What's my experience with pricing, setup cost, and licensing?

I believe the basic license comes with six terabytes, whereas a lot of the other ones are four terabytes. From the price point, it seemed a lot better than the comparative models, such as Datto, Barracuda, and some of the others. I believe Barracuda was about $15,000 for four terabytes, and Quest was around $12,000 for six terabytes.

Pricing is based on the period. There is just the maintenance fee that you have to pay annually, or you can pay for a three-year or four-year contract. This includes Premier Support.

What other advice do I have?

My advice would be to always test your backups. It doesn't matter which product you're using. You need to test them.

In terms of the recovery at the attribute level, as long as you have the decryption key, you could mount the server, and then you can grab whichever file you need. We back up the whole server, so technically, we could just do a restore. We could just mount that server and grab the files that we need and that were a part of that active directory piece, or we could just restore the whole server at a point in time. I've never had to do it. We've done tons of restores and file restores, but I've never had to restore an active directory. I would rate this feature a three out of 10 because we never had to do it. Of course, when you do need to do it, it is probably a 10 out of 10, but it gets really messy when you try to restore some of that stuff, so we've tried to avoid that at all possible costs.

It claims to provide Microsoft compliant bare-metal recovery and active directory data restore, but I never had to do it. I have spun up virtual machines. We spin them up all the time. It is basically a server at a certain point in time, and then you bring it up on the virtual machine as a virtual machine, and it pops right out. Nowadays, pretty much everything is a virtual machine. So, I don't see why you'd ever need to do a full restore or bare-metal restore when you can just spin up the virtual machine at any point in time. If you need specific files off it, you could do that, or you could just use that virtual machine and just read it back to that point in time and then restore the files you need.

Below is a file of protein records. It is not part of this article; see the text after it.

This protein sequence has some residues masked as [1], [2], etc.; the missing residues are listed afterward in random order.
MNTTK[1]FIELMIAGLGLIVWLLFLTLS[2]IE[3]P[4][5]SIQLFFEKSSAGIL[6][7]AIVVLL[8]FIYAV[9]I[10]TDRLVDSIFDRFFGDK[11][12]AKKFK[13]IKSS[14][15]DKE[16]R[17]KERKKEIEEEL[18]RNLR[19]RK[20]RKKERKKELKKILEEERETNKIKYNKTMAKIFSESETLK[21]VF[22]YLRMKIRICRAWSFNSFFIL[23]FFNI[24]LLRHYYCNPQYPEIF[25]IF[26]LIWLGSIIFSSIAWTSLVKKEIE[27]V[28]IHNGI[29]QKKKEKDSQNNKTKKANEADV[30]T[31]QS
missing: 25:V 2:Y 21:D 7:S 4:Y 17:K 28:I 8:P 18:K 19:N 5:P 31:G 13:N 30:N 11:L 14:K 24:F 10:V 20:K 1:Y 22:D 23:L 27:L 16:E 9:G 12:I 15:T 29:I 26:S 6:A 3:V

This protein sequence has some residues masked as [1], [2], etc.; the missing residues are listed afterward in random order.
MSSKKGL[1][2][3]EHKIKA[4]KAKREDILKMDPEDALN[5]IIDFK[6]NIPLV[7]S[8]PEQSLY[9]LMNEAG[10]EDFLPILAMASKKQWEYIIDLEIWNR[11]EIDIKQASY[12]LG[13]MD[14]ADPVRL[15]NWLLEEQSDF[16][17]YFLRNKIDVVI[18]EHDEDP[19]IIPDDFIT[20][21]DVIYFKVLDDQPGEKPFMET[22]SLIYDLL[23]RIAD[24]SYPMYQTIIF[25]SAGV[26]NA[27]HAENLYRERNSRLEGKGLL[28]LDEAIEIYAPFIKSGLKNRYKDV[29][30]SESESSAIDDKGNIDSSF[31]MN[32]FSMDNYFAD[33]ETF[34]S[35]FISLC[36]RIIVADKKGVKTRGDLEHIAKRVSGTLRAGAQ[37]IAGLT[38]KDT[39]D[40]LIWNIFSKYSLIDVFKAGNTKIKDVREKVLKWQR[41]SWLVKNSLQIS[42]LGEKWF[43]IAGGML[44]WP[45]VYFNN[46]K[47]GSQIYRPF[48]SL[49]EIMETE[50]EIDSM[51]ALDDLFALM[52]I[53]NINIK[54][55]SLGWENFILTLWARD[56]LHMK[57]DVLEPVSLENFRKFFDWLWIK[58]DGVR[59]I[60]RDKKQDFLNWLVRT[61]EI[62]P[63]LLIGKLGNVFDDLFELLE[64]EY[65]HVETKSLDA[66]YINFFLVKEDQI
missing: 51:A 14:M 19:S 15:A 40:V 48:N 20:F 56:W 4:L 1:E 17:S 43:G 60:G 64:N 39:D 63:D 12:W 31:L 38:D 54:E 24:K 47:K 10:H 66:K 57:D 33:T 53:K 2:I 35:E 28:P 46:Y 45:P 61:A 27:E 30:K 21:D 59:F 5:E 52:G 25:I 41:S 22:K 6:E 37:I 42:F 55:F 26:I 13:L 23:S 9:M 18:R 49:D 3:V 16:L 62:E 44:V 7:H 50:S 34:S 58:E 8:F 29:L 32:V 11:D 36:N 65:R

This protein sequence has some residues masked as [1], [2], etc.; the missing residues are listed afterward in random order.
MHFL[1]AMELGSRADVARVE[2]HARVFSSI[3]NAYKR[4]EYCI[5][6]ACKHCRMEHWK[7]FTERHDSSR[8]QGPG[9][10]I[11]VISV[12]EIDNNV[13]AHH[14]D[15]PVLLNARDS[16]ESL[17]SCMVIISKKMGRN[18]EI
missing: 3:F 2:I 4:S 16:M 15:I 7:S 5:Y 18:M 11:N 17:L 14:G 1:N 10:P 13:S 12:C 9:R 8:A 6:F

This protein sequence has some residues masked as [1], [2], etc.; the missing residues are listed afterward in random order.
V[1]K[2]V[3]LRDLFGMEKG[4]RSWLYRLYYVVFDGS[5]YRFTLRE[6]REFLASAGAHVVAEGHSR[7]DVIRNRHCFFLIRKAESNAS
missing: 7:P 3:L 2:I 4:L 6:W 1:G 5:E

We use its malware detection, but we also use other pieces. We use Comodo for antivirus and malware protection, and we also use Microsoft, so we are kind of double protected. Its malware detection capability is important, but it comes at that point where it is too late, which means that something has already pretty much gotten past your antivirus, your Defender, and everything else. If you go to restore a machine that has been affected with ransomware, by then, it has already got past your malware detection, your antivirus, and all those things. So, you're pretty much toast at that point anyway. It isn't easy to recover from that unless there are definitions, and then you need to restore the machine with the new definitions, grab the files, and move them to the new server.